ATC Consolidation May Need BRAC-like Help

 - September 14, 2006, 6:31 AM

With the FAA planning to consolidate major ATC facilities and its regional offices, Rep. John Mica (R-Fla.), chairman of the House aviation subcommittee, believes it may take a Base Realignment and Closure Commission (BRAC)-type process to override congressional recalcitrance.

“While I am pleased with the bold cost-cutting and productivity initiatives the ATO [FAA air traffic organization] has implemented on the operations side,” Mica said, “I am hopeful that the transition to a satellite-based ATC system will open up other opportunities for even more significant, albeit politically unpopular, cost-saving initiatives, including the consolidation of major ATC facilities, the consolidation of regional offices and the decommissioning of ground-based navigational aids without any degradation to safety.”

Rep. Maxine Waters (D-Calif.) had a different point of view. She appeared before the subcommittee to decry the plan as “a step backward,” at least as it would affect her district and FAA employees there. The district includes Los Angeles International Airport and the FAA’s Western Pacific Regional Office.

“The FAA maintains that the restructure will yield savings of $360 million to $460 million over 10 years,” she testified. “I question these optimistic projections. Despite requests, the FAA has failed to disclose the analysis that supports these projections.”
Instead of moving the regional office to Seattle, which the agency has proposed, Waters argued that it should be located in Los Angeles, which she said is a better location than Seattle. The “racial and ethnic diversity” in the current Western Pacific Office in Los Angeles will be lost if the move is made, she said, adding that the office has the highest percent of minority employees of any region in the country.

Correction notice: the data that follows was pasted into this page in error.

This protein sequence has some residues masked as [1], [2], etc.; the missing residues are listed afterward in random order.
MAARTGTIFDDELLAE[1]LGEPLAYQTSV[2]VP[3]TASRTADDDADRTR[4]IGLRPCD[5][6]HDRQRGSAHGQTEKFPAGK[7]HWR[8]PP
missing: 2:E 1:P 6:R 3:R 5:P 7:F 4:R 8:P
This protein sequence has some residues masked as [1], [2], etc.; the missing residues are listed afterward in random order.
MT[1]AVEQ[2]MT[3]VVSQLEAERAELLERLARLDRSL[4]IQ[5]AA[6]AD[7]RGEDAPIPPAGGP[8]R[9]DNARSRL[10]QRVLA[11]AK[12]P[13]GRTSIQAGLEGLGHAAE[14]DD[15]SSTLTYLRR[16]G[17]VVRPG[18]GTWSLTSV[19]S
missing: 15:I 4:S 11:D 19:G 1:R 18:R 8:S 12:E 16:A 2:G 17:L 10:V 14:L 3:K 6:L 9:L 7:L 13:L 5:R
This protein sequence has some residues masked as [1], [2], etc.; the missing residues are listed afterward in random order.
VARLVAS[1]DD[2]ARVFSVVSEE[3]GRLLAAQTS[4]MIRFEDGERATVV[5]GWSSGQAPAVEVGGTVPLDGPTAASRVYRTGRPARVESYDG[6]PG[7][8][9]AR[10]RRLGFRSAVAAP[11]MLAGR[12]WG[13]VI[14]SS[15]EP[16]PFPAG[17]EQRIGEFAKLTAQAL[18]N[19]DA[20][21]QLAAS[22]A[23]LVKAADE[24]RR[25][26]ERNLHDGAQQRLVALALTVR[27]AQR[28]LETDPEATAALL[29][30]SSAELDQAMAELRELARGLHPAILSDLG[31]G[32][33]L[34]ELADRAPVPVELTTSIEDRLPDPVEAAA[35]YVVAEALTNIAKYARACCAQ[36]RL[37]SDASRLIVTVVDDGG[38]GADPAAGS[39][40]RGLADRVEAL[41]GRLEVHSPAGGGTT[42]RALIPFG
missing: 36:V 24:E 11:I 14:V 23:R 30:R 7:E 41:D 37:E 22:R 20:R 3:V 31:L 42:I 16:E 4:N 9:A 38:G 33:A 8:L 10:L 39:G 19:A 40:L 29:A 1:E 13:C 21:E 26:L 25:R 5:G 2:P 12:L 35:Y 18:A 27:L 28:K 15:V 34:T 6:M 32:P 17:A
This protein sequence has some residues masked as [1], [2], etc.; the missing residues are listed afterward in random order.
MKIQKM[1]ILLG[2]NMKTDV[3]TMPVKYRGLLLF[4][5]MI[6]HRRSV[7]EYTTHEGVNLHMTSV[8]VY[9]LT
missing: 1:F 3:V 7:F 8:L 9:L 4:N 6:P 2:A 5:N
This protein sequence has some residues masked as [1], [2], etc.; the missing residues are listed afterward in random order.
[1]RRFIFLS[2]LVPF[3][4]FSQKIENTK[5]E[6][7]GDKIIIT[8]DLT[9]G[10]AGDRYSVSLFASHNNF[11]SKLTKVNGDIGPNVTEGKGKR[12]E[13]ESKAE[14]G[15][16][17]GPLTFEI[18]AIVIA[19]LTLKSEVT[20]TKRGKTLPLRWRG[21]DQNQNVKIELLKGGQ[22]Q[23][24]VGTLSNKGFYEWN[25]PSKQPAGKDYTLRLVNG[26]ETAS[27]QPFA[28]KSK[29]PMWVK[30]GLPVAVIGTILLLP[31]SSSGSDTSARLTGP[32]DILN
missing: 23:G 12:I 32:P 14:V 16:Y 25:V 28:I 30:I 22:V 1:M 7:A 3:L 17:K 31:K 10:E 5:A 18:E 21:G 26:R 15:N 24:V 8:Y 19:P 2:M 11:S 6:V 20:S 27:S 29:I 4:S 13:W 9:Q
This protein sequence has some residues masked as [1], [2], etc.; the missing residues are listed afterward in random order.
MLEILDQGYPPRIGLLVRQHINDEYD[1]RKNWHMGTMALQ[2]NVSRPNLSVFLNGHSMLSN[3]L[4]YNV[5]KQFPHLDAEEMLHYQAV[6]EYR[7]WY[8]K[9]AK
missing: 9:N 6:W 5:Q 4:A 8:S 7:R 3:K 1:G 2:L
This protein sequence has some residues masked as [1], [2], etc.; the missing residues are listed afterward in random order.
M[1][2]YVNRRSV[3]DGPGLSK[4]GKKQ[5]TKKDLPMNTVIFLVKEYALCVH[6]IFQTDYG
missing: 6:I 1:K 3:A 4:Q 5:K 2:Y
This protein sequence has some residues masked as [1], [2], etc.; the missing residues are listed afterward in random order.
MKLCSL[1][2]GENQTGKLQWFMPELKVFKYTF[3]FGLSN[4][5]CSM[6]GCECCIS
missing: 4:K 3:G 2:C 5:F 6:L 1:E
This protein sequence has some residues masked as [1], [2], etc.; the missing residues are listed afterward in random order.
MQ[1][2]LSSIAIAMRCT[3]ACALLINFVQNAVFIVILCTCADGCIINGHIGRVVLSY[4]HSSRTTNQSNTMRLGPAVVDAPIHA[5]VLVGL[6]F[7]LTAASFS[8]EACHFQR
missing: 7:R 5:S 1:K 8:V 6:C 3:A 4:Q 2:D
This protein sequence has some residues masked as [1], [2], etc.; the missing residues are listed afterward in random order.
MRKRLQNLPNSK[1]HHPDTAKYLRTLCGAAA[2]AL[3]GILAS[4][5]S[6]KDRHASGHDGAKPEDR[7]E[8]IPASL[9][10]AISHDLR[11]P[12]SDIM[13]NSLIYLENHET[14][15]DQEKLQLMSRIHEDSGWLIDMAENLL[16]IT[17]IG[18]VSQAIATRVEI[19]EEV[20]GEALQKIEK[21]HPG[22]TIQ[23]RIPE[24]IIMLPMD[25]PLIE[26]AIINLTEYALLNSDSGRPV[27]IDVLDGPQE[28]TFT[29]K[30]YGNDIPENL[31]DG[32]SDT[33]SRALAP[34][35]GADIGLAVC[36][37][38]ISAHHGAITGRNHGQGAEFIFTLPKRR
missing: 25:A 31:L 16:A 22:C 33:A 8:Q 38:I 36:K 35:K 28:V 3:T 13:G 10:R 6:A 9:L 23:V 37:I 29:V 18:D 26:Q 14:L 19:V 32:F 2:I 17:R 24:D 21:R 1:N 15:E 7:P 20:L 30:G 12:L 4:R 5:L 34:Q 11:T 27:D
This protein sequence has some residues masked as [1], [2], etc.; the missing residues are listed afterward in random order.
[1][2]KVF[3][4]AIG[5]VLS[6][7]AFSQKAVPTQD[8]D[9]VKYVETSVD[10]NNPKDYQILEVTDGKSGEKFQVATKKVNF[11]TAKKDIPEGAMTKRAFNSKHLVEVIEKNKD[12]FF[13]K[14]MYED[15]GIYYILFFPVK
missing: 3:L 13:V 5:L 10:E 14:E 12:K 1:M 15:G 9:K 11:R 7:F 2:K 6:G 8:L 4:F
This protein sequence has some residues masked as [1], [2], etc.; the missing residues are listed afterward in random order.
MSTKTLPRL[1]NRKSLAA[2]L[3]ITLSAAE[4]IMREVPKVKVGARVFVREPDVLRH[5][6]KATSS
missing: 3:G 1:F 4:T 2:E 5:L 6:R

Meanwhile, in another part of the nation, Rep. Alcee Hastings (D-Fla.) wrote to FAA Administrator Marion Blakey objecting to a decision to accelerate the consolidation/co-location of the Palm Beach International (PBI) Airport Tracon to Miami International Airport (MIA).

Hastings said that during a conversation with National Air Traffic Controller Association officials at PBI, he learned that select controllers at PBI have been told that they should begin making plans to be transferred to the MIA Tracon sometime in 2008.

“This schedule is in direct contravention of the time frame that my staff and the staffs of Reps. Clay Shaw [R-Fla.], Mark Foley [R-Fla.] and Robert Wexler [D-Fla.] were given during a meeting with FAA officials in my office on April 10,” Hastings wrote. “During that meeting, our offices were guaranteed that no Tracon-related personnel moves in South Florida would occur until 2009 at the absolute earliest,” he added.

Hastings said he was “astonished” that the FAA is not only continuing its efforts to consolidate/co-locate South Florida Tracons but is actually accelerating the move at PBI. He called this “absolutely reprehensible” and called on Blakey to reverse her decision.

In addition to Tracon consolidation, the Government Accountability Office has recommended that the FAA consider reducing the number of en route centers–which employ about 6,700 controllers–from the current 21.

“In light of political opposition to such initiatives, as evidenced by the reaction following the FAA’s proposal to consolidate certain radar stations or Tracons,” said Mica, “I believe we need to look at establishing a [BRAC-type] process in the next FAA reauthorization bill.”